Lotek

This is lotek; an Indonesian salad with a dressing of peanut sauce. The combination of the crunchy vegetables and the creamy peanut sauce makes this dish genuine comfort food. Plus, it’s 100% vegan too!

Not once the Indonesian salads in Beb’s book have disappointed me. I’ve made now almost all of her salads like a karedok, a kuluban or urapan. All different and extremely delicious. Indonesian salads are often made with a dressing of seasoned coconut shavings or specific peanut sauces.

This lotek from West Java is flavored with peanut butter and a dressing with kencur. Kencur is my favorite herb. It is a root with a very refined flavor. It determines the taste of the entire salad while you only need a pinch of it.

Today I use snow peas and not green beans. I like it even better in this salad.

This recipe is enough for 2-3 people and is ready in 20 minutes.


Lotek (W. Java) #444 translated from Beb Vuyk’s Groot Indonesisch Kookboek, page 358.

Ingredients

  • 100 grams of spinach
  • 100 grams of cabbage
  • 150 grams of beans
  • 100 grams bean sprouts
  • 1 boiled potato

Herbs

  • 5 tablespoons peanut butter
  • 2 teaspoons sambal ulek
  • 1/2 teaspoon kencur
  • 2 tablespoons kitchen tamarind (asem)
  1. Boil the vegetables in water and salt for a few minutes, the beans a little longer; just submerge the bean sprouts for a short while.
  2. Mash the potato, mix it with the peanut butter, the sambal, kencur and tamarind.
  3. Add 1 to 2 tablespoons of water and mix in the drained vegetables.
Ingredients for Indonesian lotek salad with boiled vegetables.

This lotek is not difficult to make at all. I provide good, fresh vegetables and I use 100% peanut butter: a brand in Holland that makes peanut butter with just peanuts and nothing else (no added sugar or salt). This way I can determine how sweet I want my dressing. Regular peanut butter works great too, but do not add too much extra salt and sugar to keep the balance in flavor.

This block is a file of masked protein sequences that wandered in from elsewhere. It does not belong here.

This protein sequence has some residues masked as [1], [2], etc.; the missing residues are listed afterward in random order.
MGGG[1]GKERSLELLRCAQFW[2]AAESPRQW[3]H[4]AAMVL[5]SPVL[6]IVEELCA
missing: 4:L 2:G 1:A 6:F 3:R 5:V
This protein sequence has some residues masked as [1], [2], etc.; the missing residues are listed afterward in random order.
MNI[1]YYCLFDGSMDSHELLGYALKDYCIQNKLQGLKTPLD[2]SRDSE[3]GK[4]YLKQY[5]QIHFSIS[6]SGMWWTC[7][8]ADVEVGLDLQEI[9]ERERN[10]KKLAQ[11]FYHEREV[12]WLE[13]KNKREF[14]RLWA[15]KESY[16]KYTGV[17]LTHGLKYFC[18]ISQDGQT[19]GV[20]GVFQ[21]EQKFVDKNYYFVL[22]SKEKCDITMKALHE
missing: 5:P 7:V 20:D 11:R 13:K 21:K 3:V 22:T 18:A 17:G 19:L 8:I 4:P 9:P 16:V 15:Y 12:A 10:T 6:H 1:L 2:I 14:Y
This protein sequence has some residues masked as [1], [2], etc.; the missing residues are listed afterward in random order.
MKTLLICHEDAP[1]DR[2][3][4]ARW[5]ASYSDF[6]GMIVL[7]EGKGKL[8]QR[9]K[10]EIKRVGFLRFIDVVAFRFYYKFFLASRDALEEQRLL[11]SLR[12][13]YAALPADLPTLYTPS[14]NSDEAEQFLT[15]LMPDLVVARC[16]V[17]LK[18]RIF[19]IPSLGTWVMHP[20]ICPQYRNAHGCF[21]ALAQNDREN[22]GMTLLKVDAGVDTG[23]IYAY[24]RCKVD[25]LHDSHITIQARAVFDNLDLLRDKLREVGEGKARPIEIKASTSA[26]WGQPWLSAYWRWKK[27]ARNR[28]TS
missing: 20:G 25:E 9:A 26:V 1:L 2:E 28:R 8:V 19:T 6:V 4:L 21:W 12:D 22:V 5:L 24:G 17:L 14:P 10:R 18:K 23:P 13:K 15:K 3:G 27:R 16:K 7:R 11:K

We get guests so I double the ingredients so we can eat with 5 people.

Kitchen tamarind is tamarind with sugar in it. I add some Javanese sugar (gula Jawa) to my regular asem (tamarind). Since my peanut butter is also sugar-free, I add another teaspoon of white sugar. That’s enough for the whole salad.

Pointed cabbage seems nice with this salad because it is a tender cabbage, but any cabbage will do. I will definitely try this with red cabbage. It looks beautiful and is very tasty too.

I start by making the peanut butter dressing. I have a few baby potatoes left, so I’m going to use those. I grind everything fine together with the asem, sugar, salt and kencur.

Beb has no salt in her recipe. However, this dressing needs a bit of salt if you use 100% peanut butter. With regular peanut butter, salt is probably not necessary. I use half a teaspoon for Beb’s recipe. Today I doubled the ingredients, so I use a whole teaspoon. I taste the dressing before mixing it into the salad.

Now I spoon this mixture through the peanut butter. I add another tablespoon or two of water so that the mix can be stirred well. It may look crazy, but this is good!

The vegetables can now be cooked. The cabbage and beans need the longest. Because everything has to remain crunchy, I only cook the cabbage and snow peas for a short time (about 3 minutes). Then I drain it and rinse everything with cold water. This keeps the colors vivid.

I keep the hot cooking water and stir in the spinach and bean sprouts. Immediately everything goes tender. I also rinse the spinach and bean sprouts with cold water and mix it with the cabbage and beans.


The vegetables are ready to mix into the delicious dressing. Since veggies are still a little moist, the thick peanut butter dressing mixes unexpectedly well. Be patient and mix gently.

I still have beautiful large coconut flakes in my pantry. I place them it on top because it looks nice and goed well with this lotek.

This salad is healthy and happens to be vegan. But above all, it is delicious. We eat our lotek with a Javanese braise of pork and fried rice.

Want to see more Indonesian salads? Below I explain three Indonesian salads in a video:

View all salads from Beb Vuyk’s Groot Indonesian Cookbook that I have made so far.

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